Zeiss have tried hard to make a top-class no-frills birding binocular for everyman with the 42mm Conquest HDs. In this review, I pit the 8x42 model against its Victory SF equivalent and see how it fares on the night sky too.
Zeiss 8x42 Conquest HD Review
I’ve always liked the 56mm models in Zeiss’ Conquest HD range, which offer a cheaper alternative to Swarovski’s big-eye SLC HDs in a proper European binocular from a prestige brand: no doubt great for hunters, but for astronomers too. Then last month I tried a pair of mainstream Conquests for the first time - the 10x42s - and found them excellent, if anything better than their big-eye siblings.
In this review I find out if the 8x42 model, the most traditional birding format in the entire Conquest range, is as good. To add some extra value, though, I compare them with the 8x42 Victory SFs, Zeiss’ top model for birders, to see what extra you get for twice the price. And I put the astronomy performance of both to an extended dark-sky shake-out.
At A Glance
Actual Field of View
Apparent field of view
Data from Zeiss/Me.
What’s in the Box?
The Conquest range share much the same the glossy, fold-out presentation box with an arty wildlife photo, as other Zeiss’ models. No cut-price packaging here.
Design and Build
The Conquests are Zeiss’ largest range of binoculars in terms of the magnifications and apertures on offer: equivalent of Leica’s Trinovid HDs and Swarovski’s rather more expensive SLC HDs, but with more variety than either - all the way from 8x32 to 15x56 via these birding-standard 8x42s.
All the models seem to share a similar style and approach, with rugged made-in-Germany build (the ad’s show them all scuffed and covered in mud) and wide fields for their class.
The 32mm and 42mm Conquest HD models are fairly standard roof prism binoculars, with nothin’ fancy – no special prisms like the HTs, no innovative optical and mechanical design like the SFs. And whilst the 56mm models are large for their spec, these are a normal compact size.
The Conquests certainly seem like ‘proper’ Zeiss, but whether ‘Made in Germany’ means fabricated or merely assembled, I don’t know. In either case, Zeiss are likely to support them for service and repair in a way only the European brands do in my experience.
More than the huge 56mm models, Zeiss’ 42mm Conquest HDs share a look and feel with the much more expensive Victory HTs and SFs too. However, the Conquests have a more conventional design than either of those premium models, with an armoured hinge and the focuser at the back, rather than the double-link open bridge and huge central focuser on the SFs.
Like the SFs, the Conquests lack thumb cut-outs. But here there isn’t the innovative rear-biased handling to compensate by taking weight off your wrists.
Compared to the Leica Trinovids and SW SLC HDs, these Conquests are a bit heavier at 795g vs 745g and 765g respectively; a bit larger too. And whilst they’re 25mm shorter than Zeiss’ own SFs, they’re actually a bit heavier.
Part of that extra weight is due to the thick two-texture anthracite-black armour. It looks similar to the SFs’, but it’s not the same: unlike the SFs’, it smells rubbery, has very obvious seams and is the worst for attracting prints and fluff. The SFs’ armour looks like Leica’s; the Conquests’ reminds me of sticky rock-boot rubber.
To me the look and feel of the whole binocular isn’t as refined as Swarovski’s or (esp.) Leica’s, with a rugged utilitarianism that’s typical Zeiss and attractive in its own way.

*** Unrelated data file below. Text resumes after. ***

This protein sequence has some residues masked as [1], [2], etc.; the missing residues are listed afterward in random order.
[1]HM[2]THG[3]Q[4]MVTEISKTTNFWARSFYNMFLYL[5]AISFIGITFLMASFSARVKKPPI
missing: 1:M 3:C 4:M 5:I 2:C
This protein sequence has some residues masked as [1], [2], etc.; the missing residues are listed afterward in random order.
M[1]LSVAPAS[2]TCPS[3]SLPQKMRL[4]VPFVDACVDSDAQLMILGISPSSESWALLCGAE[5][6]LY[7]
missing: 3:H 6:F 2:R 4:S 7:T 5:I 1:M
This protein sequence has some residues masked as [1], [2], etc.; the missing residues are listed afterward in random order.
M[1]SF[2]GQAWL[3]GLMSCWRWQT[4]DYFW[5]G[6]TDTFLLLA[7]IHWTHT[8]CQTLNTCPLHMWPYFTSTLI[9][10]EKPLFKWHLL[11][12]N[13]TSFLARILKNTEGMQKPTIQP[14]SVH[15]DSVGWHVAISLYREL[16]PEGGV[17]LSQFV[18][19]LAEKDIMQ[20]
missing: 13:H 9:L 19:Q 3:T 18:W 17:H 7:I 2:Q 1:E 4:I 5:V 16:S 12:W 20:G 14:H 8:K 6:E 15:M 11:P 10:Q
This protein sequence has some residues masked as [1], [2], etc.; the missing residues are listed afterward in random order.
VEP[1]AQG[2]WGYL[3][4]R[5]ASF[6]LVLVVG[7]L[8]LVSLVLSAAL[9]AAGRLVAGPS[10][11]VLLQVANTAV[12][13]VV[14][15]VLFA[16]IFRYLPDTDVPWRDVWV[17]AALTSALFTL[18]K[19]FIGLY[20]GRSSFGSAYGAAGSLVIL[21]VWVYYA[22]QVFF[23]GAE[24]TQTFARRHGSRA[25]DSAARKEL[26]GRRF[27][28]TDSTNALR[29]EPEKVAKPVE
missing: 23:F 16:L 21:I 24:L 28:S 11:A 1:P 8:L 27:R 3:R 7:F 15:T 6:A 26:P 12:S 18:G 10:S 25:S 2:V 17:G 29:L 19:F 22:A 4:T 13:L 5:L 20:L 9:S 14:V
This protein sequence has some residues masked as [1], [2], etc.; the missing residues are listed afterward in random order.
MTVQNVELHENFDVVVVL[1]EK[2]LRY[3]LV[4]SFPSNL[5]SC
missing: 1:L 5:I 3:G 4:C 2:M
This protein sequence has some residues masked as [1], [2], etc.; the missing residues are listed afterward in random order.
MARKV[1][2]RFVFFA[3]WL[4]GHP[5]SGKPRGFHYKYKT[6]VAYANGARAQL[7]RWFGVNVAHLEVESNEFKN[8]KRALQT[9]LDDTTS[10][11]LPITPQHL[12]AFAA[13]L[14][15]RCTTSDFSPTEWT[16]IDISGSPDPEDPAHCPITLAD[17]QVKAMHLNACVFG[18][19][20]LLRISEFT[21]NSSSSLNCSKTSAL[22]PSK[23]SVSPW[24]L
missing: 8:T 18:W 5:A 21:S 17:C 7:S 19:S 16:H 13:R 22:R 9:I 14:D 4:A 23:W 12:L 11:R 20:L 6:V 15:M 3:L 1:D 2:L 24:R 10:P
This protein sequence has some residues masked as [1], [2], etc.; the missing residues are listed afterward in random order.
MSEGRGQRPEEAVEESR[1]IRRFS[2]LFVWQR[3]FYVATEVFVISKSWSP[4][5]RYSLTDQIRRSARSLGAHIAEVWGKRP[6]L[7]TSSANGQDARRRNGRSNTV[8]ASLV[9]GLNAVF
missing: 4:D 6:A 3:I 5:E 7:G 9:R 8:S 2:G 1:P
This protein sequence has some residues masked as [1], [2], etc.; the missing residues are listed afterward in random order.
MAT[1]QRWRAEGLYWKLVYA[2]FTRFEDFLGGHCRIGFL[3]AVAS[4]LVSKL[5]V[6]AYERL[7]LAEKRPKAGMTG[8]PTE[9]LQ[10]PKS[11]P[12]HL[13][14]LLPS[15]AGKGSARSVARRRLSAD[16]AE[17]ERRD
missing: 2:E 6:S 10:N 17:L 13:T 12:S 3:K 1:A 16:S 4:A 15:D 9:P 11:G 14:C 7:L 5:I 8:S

It perhaps goes without saying that these are fully waterproof. Independent tests have found Zeiss to be tops on ruggedness and the Conquests look it.
The focuser wheel isn’t as large as some, but it’s well placed and covered in (likely replaceable) grippy rubber. Only the outer part turns on a fixed inner axle.
Focus action is smooth and accurate, but not quite in the league of the SFs’ for twirly intuitiveness. The Conquests’ is slightly ‘dry’ feeling by comparison. But, overall, the focuser gives little to complain about, whilst being super-fast at just over ¾ of a turn from close focus of 2m to infinity. There is some travel beyond infinity too.
I assumed the focuser would be greaseless; but after some use, I found a trace of grease seeping from the around the axle of the focuser on the 10x model.
Dioptre adjust is by a ring under the right eyepiece, the traditional way many bino’s do it. It’s functional and accurate, with a sensible weight to prevent accidental movement.
Optics - Prisms
These 42mm Conquests have modern-standard Schmidt-Pechan (a.k.a. Roof) prisms, not the high-transmission Abbe-König prisms found in Zeiss’ HT range and in the 56mm Conquests. Still, transmission is claimed at 90% - up there with most modern roof designs, if a (noticeable I think) couple of percent down on the SFs.
Optics - Objectives
Like most things about these binoculars, the objectives are standard stuff: a triplet comprising a cemented doublet with a small airgap and another single element behind, like many modern bino’s.
The ‘HD’ tag suggests they contain high-fluoride glass to cut false colour fringing, a feature that’s rapidly becoming the norm.
The objectives are well recessed and the lens ring is micro-baffled with fine ridges. A knife-edge baffle sits behind the objectives, for further control of stray light. The focuser carriage has also been ridge-baffled, but the interior isn’t painted flat black the way some are. Interior build is interestingly different from the SFs, which take a minimalist approach (probably to reduce weight).
The Conquests have Zeiss’ usual excellent T* coatings with their distinctive pink tint that gives a cool view I like. They also get LotuTecTM dirt and water repelling coatings. In the photo, the coatings look the same as the SFs’, but close inspection suggests they’re actually not quite as dark and transmissive.
Conquest HD and Victory SF both have T* coatings, but SFs’ (bottom) are slightly more transmissive.